6. Gameplay has lost priority

We have a lot of games that can not boast a whole lot of things except great graphics. And you start to wonder — “How can graphics have a negative effect on interest in the game? Should it, on the contrary, create a glossy screen and attract new players?” And you will be right on the money there — graphics should decorate any project, but modern developers often forget about it. The old games attracted by their elaboration, plot, and cozy atmosphere, but were inconvenient to manage and often had a low graphic component. The games of this new world were beautiful and comfortable, but empty and boring on the inside.

Developers devote more time to providing the game with beautiful graphics than the gameplay.

The gaming industry is developing at a rapid pace, having turned into a multi-billion dollar business over the past few decades. Obviously, for the time being we are only seeing progress, no recession. But this does not mean that there are no more problems with games. On the contrary, the further the concept of gaming expands, the more it has problems, sometimes even more serious than those that were before, at the dawn of the industry.

One of the developers of cryptocurrency decided to try to solve some of the genuine problems that are present in the gaming industry. PIXELBIT (PXB Token) is a special cryptocurrency based on the Ethereum blockchain, which serves as the basis for in-game purchases, opens up additional content, and also represents a special system for earning PXB coins during the game. Developers of PIXELBIT provide players with the opportunity to earn money during the game, as well as directly allowing them to spend this currency on game awards and additional content. Another feature of PIXELBIT is trading mechanisms that offer their users to trade additional content. This can bypass third-party trading platforms and gaming sites — most of which charge high transaction fees.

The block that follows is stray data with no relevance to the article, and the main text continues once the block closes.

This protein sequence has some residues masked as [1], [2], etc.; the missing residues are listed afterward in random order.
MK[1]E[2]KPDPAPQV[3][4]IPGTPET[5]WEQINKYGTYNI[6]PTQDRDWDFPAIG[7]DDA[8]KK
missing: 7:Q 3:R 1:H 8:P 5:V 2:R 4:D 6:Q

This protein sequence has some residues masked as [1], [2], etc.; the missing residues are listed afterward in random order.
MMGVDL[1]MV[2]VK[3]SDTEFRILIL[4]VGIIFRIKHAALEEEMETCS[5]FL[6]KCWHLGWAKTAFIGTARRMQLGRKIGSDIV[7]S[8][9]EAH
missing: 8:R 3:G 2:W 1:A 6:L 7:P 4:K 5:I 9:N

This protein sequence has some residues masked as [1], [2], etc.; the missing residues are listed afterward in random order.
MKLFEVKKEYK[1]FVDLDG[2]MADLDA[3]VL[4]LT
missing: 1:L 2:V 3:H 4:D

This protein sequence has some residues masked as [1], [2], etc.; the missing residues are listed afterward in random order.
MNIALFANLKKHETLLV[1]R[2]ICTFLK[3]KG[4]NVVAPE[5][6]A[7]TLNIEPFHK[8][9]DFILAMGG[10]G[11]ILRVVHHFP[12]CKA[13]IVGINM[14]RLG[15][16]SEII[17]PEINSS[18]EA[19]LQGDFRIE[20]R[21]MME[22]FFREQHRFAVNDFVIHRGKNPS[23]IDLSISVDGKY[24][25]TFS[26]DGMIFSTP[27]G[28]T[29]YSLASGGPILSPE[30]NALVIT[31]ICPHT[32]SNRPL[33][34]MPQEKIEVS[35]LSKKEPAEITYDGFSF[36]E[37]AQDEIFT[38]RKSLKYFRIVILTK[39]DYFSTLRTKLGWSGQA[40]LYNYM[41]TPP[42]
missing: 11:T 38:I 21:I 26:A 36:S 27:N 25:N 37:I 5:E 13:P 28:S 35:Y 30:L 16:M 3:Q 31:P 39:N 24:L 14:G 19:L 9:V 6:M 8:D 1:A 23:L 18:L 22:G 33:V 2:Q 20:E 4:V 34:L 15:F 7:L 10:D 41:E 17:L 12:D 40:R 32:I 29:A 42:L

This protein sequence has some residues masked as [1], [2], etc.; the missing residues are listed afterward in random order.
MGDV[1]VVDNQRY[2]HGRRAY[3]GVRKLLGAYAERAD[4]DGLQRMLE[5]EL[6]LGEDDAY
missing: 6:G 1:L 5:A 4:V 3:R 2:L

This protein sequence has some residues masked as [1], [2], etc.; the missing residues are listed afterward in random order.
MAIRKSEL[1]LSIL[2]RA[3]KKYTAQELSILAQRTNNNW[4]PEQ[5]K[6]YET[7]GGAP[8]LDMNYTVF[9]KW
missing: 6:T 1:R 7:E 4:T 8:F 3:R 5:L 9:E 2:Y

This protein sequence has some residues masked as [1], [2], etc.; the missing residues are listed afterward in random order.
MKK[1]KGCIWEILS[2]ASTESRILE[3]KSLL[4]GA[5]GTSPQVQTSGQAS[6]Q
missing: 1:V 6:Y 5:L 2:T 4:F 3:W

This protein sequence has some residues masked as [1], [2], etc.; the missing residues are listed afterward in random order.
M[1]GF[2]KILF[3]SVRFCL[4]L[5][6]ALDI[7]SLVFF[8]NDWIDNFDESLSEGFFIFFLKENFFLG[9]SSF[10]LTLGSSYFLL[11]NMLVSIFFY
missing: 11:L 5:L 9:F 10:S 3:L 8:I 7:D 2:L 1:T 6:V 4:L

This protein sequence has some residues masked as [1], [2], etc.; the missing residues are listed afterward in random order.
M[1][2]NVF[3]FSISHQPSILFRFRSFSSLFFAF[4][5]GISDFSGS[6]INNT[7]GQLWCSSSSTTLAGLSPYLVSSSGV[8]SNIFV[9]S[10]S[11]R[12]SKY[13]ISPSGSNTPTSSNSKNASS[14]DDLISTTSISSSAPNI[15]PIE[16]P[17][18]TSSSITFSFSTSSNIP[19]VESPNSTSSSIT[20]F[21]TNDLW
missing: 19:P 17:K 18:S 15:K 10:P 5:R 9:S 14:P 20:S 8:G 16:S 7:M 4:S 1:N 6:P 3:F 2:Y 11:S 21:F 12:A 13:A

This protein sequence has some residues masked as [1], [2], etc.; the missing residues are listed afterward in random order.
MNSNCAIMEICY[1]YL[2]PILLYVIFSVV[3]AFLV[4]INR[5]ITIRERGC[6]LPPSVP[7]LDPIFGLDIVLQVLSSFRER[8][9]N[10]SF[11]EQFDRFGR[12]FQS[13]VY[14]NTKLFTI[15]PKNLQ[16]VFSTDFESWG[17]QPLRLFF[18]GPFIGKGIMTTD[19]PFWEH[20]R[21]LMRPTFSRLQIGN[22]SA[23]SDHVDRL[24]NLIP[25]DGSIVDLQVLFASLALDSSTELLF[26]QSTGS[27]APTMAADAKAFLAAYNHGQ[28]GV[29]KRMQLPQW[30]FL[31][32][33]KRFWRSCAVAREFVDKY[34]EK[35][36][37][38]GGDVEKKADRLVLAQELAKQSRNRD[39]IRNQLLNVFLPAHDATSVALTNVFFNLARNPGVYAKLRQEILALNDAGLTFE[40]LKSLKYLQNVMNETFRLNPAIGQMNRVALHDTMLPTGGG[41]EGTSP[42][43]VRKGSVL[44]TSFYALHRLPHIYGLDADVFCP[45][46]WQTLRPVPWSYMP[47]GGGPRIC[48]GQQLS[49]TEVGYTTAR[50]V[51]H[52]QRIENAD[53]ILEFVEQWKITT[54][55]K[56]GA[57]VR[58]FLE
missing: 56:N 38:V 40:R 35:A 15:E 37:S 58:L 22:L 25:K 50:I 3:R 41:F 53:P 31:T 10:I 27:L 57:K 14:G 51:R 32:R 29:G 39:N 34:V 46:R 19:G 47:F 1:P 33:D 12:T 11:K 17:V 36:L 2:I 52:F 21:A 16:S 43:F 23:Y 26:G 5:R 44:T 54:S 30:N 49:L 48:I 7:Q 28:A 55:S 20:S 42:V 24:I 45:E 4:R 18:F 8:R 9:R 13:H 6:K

Despite all the shortcomings we just described. Consumer’s demand is growing, they need more and more innovative technology. Will the game industry be able to make the needed qualitative revolutionary leap in its development?

Learn more about PixelBit on https://pixelbit.cc/